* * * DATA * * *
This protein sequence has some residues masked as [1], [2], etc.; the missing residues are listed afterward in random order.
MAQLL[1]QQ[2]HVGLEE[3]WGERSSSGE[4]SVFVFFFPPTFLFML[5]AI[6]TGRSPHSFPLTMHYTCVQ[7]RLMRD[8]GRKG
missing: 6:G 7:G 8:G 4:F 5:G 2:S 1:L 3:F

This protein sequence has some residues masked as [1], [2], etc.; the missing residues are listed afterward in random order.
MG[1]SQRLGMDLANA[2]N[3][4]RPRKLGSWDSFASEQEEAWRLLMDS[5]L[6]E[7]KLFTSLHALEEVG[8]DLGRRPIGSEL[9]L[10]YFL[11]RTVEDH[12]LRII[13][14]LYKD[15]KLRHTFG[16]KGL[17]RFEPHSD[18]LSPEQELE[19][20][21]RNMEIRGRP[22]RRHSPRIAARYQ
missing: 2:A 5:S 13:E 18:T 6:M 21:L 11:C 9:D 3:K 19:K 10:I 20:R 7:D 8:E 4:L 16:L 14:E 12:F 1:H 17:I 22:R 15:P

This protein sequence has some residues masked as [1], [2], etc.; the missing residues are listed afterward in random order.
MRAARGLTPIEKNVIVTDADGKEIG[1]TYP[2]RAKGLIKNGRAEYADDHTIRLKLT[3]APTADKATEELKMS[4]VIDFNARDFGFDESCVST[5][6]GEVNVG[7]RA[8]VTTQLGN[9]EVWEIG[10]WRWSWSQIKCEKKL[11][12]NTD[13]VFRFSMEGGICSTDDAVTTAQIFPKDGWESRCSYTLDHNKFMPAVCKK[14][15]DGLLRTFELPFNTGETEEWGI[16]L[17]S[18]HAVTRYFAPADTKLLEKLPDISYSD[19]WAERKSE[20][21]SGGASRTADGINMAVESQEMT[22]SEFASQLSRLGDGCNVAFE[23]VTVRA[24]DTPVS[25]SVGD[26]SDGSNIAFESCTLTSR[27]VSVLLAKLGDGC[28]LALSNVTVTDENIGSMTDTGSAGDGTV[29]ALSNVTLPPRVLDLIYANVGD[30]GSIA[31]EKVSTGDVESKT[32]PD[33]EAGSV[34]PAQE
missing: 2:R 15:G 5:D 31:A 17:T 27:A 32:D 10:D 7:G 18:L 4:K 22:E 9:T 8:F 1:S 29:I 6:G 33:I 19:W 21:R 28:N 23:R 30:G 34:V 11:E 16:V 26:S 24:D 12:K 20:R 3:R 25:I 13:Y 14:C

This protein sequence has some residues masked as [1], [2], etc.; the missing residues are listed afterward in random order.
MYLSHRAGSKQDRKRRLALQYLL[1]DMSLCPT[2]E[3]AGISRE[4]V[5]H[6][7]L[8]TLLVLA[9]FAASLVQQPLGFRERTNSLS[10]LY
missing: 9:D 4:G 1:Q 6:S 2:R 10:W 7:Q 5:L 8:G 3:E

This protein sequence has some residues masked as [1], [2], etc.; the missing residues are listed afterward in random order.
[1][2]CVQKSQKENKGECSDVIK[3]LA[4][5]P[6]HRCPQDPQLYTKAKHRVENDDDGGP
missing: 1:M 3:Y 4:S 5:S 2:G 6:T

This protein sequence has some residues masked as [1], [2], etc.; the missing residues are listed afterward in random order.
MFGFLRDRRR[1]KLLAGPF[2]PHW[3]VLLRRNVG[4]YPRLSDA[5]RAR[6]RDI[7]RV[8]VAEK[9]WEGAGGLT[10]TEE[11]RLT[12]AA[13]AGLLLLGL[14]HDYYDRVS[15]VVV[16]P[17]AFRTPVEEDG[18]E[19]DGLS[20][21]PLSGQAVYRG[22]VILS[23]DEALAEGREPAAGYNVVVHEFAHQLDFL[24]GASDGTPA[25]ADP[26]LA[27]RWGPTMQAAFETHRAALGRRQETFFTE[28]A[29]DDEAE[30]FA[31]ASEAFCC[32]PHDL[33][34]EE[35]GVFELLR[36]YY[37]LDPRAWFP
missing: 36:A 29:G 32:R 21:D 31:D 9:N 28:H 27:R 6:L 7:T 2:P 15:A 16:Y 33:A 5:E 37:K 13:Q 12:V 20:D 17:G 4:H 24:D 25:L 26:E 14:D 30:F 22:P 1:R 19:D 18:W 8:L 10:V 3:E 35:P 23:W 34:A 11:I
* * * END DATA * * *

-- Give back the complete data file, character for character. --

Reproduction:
This protein sequence has some residues masked as [1], [2], etc.; the missing residues are listed afterward in random order.
MAQLL[1]QQ[2]HVGLEE[3]WGERSSSGE[4]SVFVFFFPPTFLFML[5]AI[6]TGRSPHSFPLTMHYTCVQ[7]RLMRD[8]GRKG
missing: 6:G 7:G 8:G 4:F 5:G 2:S 1:L 3:F

This protein sequence has some residues masked as [1], [2], etc.; the missing residues are listed afterward in random order.
MG[1]SQRLGMDLANA[2]N[3][4]RPRKLGSWDSFASEQEEAWRLLMDS[5]L[6]E[7]KLFTSLHALEEVG[8]DLGRRPIGSEL[9]L[10]YFL[11]RTVEDH[12]LRII[13][14]LYKD[15]KLRHTFG[16]KGL[17]RFEPHSD[18]LSPEQELE[19][20][21]RNMEIRGRP[22]RRHSPRIAARYQ
missing: 2:A 5:S 13:E 18:T 6:M 21:L 11:C 9:D 3:K 19:K 10:I 20:R 7:D 8:E 4:L 16:L 14:E 12:F 1:H 17:I 22:R 15:P

This protein sequence has some residues masked as [1], [2], etc.; the missing residues are listed afterward in random order.
MRAARGLTPIEKNVIVTDADGKEIG[1]TYP[2]RAKGLIKNGRAEYADDHTIRLKLT[3]APTADKATEELKMS[4]VIDFNARDFGFDESCVST[5][6]GEVNVG[7]RA[8]VTTQLGN[9]EVWEIG[10]WRWSWSQIKCEKKL[11][12]NTD[13]VFRFSMEGGICSTDDAVTTAQIFPKDGWESRCSYTLDHNKFMPAVCKK[14][15]DGLLRTFELPFNTGETEEWGI[16]L[17]S[18]HAVTRYFAPADTKLLEKLPDISYSD[19]WAERKSE[20][21]SGGASRTADGINMAVESQEMT[22]SEFASQLSRLGDGCNVAFE[23]VTVRA[24]DTPVS[25]SVGD[26]SDGSNIAFESCTLTSR[27]VSVLLAKLGDGC[28]LALSNVTVTDENIGSMTDTGSAGDGTV[29]ALSNVTLPPRVLDLIYANVGD[30]GSIA[31]EKVSTGDVESKT[32]PD[33]EAGSV[34]PAQE
missing: 2:R 15:G 5:D 31:A 17:T 27:A 32:D 10:D 7:G 18:L 4:K 22:E 9:T 8:F 1:S 29:I 6:G 33:I 19:W 21:R 28:N 23:R 30:G 34:V 11:E 16:V 26:S 24:D 12:K 20:R 3:R 25:I 13:Y 14:C

This protein sequence has some residues masked as [1], [2], etc.; the missing residues are listed afterward in random order.
MYLSHRAGSKQDRKRRLALQYLL[1]DMSLCPT[2]E[3]AGISRE[4]V[5]H[6][7]L[8]TLLVLA[9]FAASLVQQPLGFRERTNSLS[10]LY
missing: 9:D 4:G 1:Q 6:S 2:R 10:W 7:Q 5:L 8:G 3:E

This protein sequence has some residues masked as [1], [2], etc.; the missing residues are listed afterward in random order.
[1][2]CVQKSQKENKGECSDVIK[3]LA[4][5]P[6]HRCPQDPQLYTKAKHRVENDDDGGP
missing: 1:M 3:Y 4:S 5:S 2:G 6:T

This protein sequence has some residues masked as [1], [2], etc.; the missing residues are listed afterward in random order.
MFGFLRDRRR[1]KLLAGPF[2]PHW[3]VLLRRNVG[4]YPRLSDA[5]RAR[6]RDI[7]RV[8]VAEK[9]WEGAGGLT[10]TEE[11]RLT[12]AA[13]AGLLLLGL[14]HDYYDRVS[15]VVV[16]P[17]AFRTPVEEDG[18]E[19]DGLS[20][21]PLSGQAVYRG[22]VILS[23]DEALAEGREPAAGYNVVVHEFAHQLDFL[24]GASDGTPA[25]ADP[26]LA[27]RWGPTMQAAFETHRAALGRRQETFFTE[28]A[29]DDEAE[30]FA[31]ASEAFCC[32]PHDL[33][34]EE[35]GVFELLR[36]YY[37]LDPRAWFP
missing: 36:A 29:G 32:R 21:D 31:D 9:N 28:H 27:R 6:L 7:T 2:P 15:A 16:Y 33:A 5:E 37:K 13:Q 12:V 20:D 17:G 4:H 24:D 25:L 26:E 14:D 30:F 22:P 1:R 19:D 18:W 8:L 10:V 3:E 35:P 23:W 34:A 11:I